When slogans intensified, Zaroo’s friends threw a few firecrackers at the BSF men.  As the firecrackers exploded near Rajveer’s feet, he and his men rushed back inside the Kawoosa House. “This emboldened us,” said Zaroo’s friend. “Without thinking of consequences we charged towards their (BSF’s) bunker with firecrackers and stones.”

Within no time, a number of boys and local shopkeepers joined Zaroo’s and his friends. “What started as a play led to resurgence of stone-pelting in Nowhatta,” said Zaroo’s friend with a smile.

Four years later Zaroo was picked up by the forces for his alleged link with militants. He was tortured to the extent that he now needs crutches to walk. “Once out of jail he was not the same smiling youngster anymore,” said his friend.

Zaroo, who hails from a well-off family in Nowhatta, now roams around, mostly near Kawoosa House, like a lunatic.

“He is now a certified mad-man,” said his friend with a hint of tears in his eyes. “There are hundreds like him who suffer silently.”

Set in Stone

After losing his right eye Showkat decided to play it cool for a while till he is off the police radar. As Showkat went “underground” police picked his father and brother instead. “My father was dragged out in his night dress. I was really angry. But I was helpless as well,” alleged Showkat. “Their arrest forced me to surrender before the police.”

Once behind the lock-up, Showkat was slapped with seven FIR’s. He keeps a small pocket size diary in his wallet to keep tab of dates to avoid skipping a court appearance.

Once out Showkat packed his bags and set off for a long journey across mainland India. “I visited Goa, Mumbai, and other cities in India,” said Showkat. “I spent a wanderer’s life for next few years.”

Also, Showkat utilised his time in mainland India to undergo five surgeries in his pellet hit right eye. “It cost me around Rs 11 lakhs to get an artificial eye,” said Showkat.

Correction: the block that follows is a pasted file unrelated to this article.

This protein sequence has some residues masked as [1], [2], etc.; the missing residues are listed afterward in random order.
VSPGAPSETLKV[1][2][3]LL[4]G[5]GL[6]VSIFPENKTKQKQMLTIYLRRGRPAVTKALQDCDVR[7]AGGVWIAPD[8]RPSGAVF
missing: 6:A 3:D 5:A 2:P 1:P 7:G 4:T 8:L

To reiterate his claim Showkat takes off his right eye and places it on the palm of his hand, looking thoughtfully at it with his left one. “My mother doesn’t know that I have just one eye,” said Showkat. “I clean it once every month in complete secrecy. She cannot bear the sight of her son’s empty eye socket.”

A masked young man pelting stones: )KL Image: Bilal Bahadur)

Once back from his sojourns Showkat started catching up with his friends, who by now had brought some semblance in stone-pelting.

One among his distant friends was Sajad Ahmad Gilkar, a dashing boy in his early twenties, whose free-flowing locks made him a known face in Nowhatta.

In late 2014, Sajad came under police radar after ISIS (Daesh) flags were first waved outside Jamia Masjid.

“After ISIS flags appeared in Nowhatta, we started looking for Sajad, as he was a known pelter. We raided his house several times, even his relative’s houses, and then finally after a month’s search we nabbed him from Bemina,” said a Dy SP rank officer who was posted in Nowhatta police station as SDPO twice.

Not only did waving of ISIS flags unnerve security grid but also sent literal shockwaves across stone-pelters. “Nobody knows what ISIS stands for. There is still confusion about its authenticity,” said Showkat, who headed the group that questioned the philosophy behind ISIS flags.

Showkat stresses that one should first understand stone-pelters, or who they are and what their motivation is, before jumping to any conclusions. “It is not a group of random boys high on drugs, as propagated by police and a section of media,” said Showkat. “I take a proper ghusul (ritual washing of body before prayers) before I pelt stones.”

Bashir, a 90s era militant sympathizer, who now runs a shop near Jamia Masjid, is one of the ideologues for Showkat and other small groups.